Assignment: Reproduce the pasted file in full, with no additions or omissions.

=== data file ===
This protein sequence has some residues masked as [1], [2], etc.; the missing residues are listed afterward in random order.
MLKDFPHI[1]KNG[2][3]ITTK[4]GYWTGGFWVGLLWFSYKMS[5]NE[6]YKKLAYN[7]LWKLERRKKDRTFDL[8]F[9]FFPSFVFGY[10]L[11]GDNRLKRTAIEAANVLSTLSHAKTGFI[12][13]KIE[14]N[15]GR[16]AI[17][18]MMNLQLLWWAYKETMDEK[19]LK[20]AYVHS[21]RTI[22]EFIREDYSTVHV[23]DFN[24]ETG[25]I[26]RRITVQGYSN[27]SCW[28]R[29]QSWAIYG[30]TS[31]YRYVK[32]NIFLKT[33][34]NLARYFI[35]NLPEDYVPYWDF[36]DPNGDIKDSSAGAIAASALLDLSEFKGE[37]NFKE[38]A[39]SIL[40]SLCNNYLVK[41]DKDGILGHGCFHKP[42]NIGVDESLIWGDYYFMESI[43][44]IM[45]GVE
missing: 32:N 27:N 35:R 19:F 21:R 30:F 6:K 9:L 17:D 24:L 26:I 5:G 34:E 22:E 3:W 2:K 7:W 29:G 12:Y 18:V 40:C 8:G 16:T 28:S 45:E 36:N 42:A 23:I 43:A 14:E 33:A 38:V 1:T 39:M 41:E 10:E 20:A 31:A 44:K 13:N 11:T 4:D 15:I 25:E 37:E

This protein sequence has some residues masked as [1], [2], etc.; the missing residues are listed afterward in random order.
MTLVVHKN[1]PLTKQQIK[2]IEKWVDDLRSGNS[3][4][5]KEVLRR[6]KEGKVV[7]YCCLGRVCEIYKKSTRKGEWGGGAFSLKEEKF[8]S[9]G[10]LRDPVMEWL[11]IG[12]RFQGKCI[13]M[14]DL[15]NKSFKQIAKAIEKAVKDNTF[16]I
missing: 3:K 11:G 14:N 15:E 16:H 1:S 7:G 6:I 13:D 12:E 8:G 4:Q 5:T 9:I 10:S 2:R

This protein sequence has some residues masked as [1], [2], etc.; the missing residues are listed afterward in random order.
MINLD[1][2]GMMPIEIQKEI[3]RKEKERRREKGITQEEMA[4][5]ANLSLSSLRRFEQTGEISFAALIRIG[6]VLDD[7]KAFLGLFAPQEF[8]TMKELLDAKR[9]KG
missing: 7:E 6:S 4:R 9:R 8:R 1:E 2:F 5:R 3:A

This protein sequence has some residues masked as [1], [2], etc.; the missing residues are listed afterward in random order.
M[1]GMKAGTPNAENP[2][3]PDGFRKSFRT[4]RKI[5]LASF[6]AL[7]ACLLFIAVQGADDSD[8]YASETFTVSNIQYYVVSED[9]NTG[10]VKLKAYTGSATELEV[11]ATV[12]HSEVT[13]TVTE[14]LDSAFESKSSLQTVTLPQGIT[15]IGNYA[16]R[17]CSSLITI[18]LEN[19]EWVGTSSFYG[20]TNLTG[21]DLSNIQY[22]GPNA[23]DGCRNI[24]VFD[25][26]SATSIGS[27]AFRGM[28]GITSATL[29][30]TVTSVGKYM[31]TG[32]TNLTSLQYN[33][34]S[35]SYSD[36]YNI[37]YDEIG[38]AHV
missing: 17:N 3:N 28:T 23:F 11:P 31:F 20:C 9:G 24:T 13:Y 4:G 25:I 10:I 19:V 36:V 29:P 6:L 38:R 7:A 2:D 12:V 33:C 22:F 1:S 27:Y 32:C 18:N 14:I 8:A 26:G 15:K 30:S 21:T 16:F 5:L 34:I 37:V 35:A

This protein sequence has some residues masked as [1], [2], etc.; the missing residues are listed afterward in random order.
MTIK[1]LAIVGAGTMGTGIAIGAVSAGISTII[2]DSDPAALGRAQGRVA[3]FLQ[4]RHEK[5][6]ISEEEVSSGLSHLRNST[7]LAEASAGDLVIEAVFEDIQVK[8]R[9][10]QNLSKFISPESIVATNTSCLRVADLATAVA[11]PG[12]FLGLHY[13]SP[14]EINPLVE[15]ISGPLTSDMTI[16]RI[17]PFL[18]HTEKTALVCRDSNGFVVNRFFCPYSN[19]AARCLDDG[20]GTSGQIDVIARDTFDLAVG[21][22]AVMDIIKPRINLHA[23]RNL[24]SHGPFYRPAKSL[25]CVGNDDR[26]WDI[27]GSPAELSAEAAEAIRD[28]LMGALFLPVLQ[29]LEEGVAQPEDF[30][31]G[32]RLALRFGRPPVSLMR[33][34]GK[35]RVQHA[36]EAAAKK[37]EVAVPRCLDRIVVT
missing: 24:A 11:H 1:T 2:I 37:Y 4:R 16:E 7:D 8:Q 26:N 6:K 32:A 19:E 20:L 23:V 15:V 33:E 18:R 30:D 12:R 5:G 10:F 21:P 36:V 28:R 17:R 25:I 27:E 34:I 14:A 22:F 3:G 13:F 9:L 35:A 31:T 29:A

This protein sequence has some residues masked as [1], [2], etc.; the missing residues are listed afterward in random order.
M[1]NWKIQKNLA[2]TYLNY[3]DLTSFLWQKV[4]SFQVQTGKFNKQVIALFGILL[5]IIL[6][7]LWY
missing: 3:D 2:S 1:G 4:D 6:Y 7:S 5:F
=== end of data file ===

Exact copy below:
This protein sequence has some residues masked as [1], [2], etc.; the missing residues are listed afterward in random order.
MLKDFPHI[1]KNG[2][3]ITTK[4]GYWTGGFWVGLLWFSYKMS[5]NE[6]YKKLAYN[7]LWKLERRKKDRTFDL[8]F[9]FFPSFVFGY[10]L[11]GDNRLKRTAIEAANVLSTLSHAKTGFI[12][13]KIE[14]N[15]GR[16]AI[17][18]MMNLQLLWWAYKETMDEK[19]LK[20]AYVHS[21]RTI[22]EFIREDYSTVHV[23]DFN[24]ETG[25]I[26]RRITVQGYSN[27]SCW[28]R[29]QSWAIYG[30]TS[31]YRYVK[32]NIFLKT[33][34]NLARYFI[35]NLPEDYVPYWDF[36]DPNGDIKDSSAGAIAASALLDLSEFKGE[37]NFKE[38]A[39]SIL[40]SLCNNYLVK[41]DKDGILGHGCFHKP[42]NIGVDESLIWGDYYFMESI[43][44]IM[45]GVE
missing: 32:N 27:N 35:R 19:F 21:R 30:F 6:K 9:L 17:D 24:L 26:I 5:G 34:E 22:E 3:W 2:K 7:W 29:G 12:Y 18:V 40:C 8:G 16:T 28:S 45:E 36:N 42:A 23:I 43:A 14:E 33:A 38:V 1:T 39:M 41:E 10:E 20:A 31:A 44:K 13:N 11:T 4:D 15:I 25:E 37:E

This protein sequence has some residues masked as [1], [2], etc.; the missing residues are listed afterward in random order.
MTLVVHKN[1]PLTKQQIK[2]IEKWVDDLRSGNS[3][4][5]KEVLRR[6]KEGKVV[7]YCCLGRVCEIYKKSTRKGEWGGGAFSLKEEKF[8]S[9]G[10]LRDPVMEWL[11]IG[12]RFQGKCI[13]M[14]DL[15]NKSFKQIAKAIEKAVKDNTF[16]I
missing: 3:K 11:G 14:N 15:E 16:H 1:S 7:G 6:I 13:D 12:E 8:G 4:Q 5:T 9:I 10:S 2:R

This protein sequence has some residues masked as [1], [2], etc.; the missing residues are listed afterward in random order.
MINLD[1][2]GMMPIEIQKEI[3]RKEKERRREKGITQEEMA[4][5]ANLSLSSLRRFEQTGEISFAALIRIG[6]VLDD[7]KAFLGLFAPQEF[8]TMKELLDAKR[9]KG
missing: 7:E 6:S 4:R 9:R 8:R 1:E 2:F 5:R 3:A

This protein sequence has some residues masked as [1], [2], etc.; the missing residues are listed afterward in random order.
M[1]GMKAGTPNAENP[2][3]PDGFRKSFRT[4]RKI[5]LASF[6]AL[7]ACLLFIAVQGADDSD[8]YASETFTVSNIQYYVVSED[9]NTG[10]VKLKAYTGSATELEV[11]ATV[12]HSEVT[13]TVTE[14]LDSAFESKSSLQTVTLPQGIT[15]IGNYA[16]R[17]CSSLITI[18]LEN[19]EWVGTSSFYG[20]TNLTG[21]DLSNIQY[22]GPNA[23]DGCRNI[24]VFD[25][26]SATSIGS[27]AFRGM[28]GITSATL[29][30]TVTSVGKYM[31]TG[32]TNLTSLQYN[33][34]S[35]SYSD[36]YNI[37]YDEIG[38]AHV
missing: 17:N 3:N 28:T 23:F 11:P 31:F 20:C 9:G 24:T 13:Y 4:G 25:I 10:I 19:V 36:V 29:P 6:L 38:R 7:A 2:D 12:V 33:C 22:F 1:S 27:Y 32:C 18:N 14:I 8:A 26:G 15:K 30:S 21:T 16:F 5:L 34:I 37:V 35:A

This protein sequence has some residues masked as [1], [2], etc.; the missing residues are listed afterward in random order.
MTIK[1]LAIVGAGTMGTGIAIGAVSAGISTII[2]DSDPAALGRAQGRVA[3]FLQ[4]RHEK[5][6]ISEEEVSSGLSHLRNST[7]LAEASAGDLVIEAVFEDIQVK[8]R[9][10]QNLSKFISPESIVATNTSCLRVADLATAVA[11]PG[12]FLGLHY[13]SP[14]EINPLVE[15]ISGPLTSDMTI[16]RI[17]PFL[18]HTEKTALVCRDSNGFVVNRFFCPYSN[19]AARCLDDG[20]GTSGQIDVIARDTFDLAVG[21][22]AVMDIIKPRINLHA[23]RNL[24]SHGPFYRPAKSL[25]CVGNDDR[26]WDI[27]GSPAELSAEAAEAIRD[28]LMGALFLPVLQ[29]LEEGVAQPEDF[30][31]G[32]RLALRFGRPPVSLMR[33][34]GK[35]RVQHA[36]EAAAKK[37]EVAVPRCLDRIVVT
missing: 24:A 11:H 1:T 2:I 37:Y 4:R 16:E 7:D 8:Q 26:N 6:K 32:A 19:E 20:L 23:V 15:V 33:E 18:R 30:D 12:R 5:G 10:F 21:P 36:V 28:R 17:R 25:I 27:E 34:I 14:A 22:F 3:G 13:F 9:L 35:A 31:T 29:A

This protein sequence has some residues masked as [1], [2], etc.; the missing residues are listed afterward in random order.
M[1]NWKIQKNLA[2]TYLNY[3]DLTSFLWQKV[4]SFQVQTGKFNKQVIALFGILL[5]IIL[6][7]LWY
missing: 3:D 2:S 1:G 4:D 6:Y 7:S 5:F